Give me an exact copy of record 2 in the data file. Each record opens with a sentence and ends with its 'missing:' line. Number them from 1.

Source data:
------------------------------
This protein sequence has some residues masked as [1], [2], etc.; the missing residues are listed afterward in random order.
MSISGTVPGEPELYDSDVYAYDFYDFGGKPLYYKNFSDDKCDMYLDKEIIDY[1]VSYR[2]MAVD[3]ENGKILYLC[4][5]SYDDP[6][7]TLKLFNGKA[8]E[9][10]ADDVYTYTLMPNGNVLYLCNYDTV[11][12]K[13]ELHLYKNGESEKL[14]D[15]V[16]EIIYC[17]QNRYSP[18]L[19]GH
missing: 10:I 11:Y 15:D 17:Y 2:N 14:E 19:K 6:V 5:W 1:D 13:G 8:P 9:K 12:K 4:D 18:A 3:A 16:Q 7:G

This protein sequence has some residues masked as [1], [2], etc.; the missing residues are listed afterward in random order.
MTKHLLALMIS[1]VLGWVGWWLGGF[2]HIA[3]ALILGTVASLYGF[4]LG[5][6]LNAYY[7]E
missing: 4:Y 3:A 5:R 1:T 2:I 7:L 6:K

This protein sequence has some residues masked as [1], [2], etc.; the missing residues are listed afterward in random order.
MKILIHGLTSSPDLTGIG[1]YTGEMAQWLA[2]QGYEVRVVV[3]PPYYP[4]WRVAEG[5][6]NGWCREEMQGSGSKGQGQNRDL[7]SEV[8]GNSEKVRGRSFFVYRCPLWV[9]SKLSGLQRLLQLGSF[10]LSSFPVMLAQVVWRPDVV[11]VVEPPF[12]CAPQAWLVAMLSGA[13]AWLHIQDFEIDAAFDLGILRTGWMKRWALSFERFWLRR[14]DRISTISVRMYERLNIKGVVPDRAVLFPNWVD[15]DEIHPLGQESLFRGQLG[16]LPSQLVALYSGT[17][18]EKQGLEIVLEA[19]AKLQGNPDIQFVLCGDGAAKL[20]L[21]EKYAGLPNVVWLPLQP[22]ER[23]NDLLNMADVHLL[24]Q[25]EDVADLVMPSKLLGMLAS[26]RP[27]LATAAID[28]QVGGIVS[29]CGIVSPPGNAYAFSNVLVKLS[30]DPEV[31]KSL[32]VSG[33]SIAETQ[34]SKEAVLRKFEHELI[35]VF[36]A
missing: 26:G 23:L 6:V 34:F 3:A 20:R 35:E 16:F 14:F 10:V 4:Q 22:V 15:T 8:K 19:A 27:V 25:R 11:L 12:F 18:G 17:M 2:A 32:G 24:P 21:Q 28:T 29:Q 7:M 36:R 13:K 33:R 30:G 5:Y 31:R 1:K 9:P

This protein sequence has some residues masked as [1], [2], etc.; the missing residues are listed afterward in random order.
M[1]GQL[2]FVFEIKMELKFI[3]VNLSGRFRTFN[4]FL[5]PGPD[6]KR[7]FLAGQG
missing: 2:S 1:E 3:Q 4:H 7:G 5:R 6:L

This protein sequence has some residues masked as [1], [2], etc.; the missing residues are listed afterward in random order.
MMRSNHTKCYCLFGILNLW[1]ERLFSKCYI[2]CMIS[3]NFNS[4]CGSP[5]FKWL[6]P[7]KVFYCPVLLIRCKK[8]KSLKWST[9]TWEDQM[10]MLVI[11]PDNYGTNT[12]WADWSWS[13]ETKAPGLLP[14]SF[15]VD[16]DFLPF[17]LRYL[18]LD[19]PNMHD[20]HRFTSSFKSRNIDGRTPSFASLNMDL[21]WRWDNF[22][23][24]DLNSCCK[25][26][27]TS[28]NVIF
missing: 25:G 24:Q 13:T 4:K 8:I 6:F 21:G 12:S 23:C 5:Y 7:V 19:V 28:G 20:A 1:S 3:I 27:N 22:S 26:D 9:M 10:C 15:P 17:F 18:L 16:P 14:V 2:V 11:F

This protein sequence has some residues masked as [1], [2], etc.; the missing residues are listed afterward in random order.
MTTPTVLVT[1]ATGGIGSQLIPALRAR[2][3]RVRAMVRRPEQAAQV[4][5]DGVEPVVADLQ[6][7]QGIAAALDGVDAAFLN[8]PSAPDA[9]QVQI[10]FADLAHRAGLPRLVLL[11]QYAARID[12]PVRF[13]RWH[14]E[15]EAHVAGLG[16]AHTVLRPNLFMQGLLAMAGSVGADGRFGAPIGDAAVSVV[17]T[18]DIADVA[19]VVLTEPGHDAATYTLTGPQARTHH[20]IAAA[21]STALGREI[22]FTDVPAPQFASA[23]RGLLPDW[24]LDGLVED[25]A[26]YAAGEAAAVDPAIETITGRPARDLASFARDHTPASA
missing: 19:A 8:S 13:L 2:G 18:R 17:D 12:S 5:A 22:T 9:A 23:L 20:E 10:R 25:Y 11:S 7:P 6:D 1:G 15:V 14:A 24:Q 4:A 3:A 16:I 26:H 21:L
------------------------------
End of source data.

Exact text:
This protein sequence has some residues masked as [1], [2], etc.; the missing residues are listed afterward in random order.
MTKHLLALMIS[1]VLGWVGWWLGGF[2]HIA[3]ALILGTVASLYGF[4]LG[5][6]LNAYY[7]E
missing: 4:Y 3:A 5:R 1:T 2:I 7:L 6:K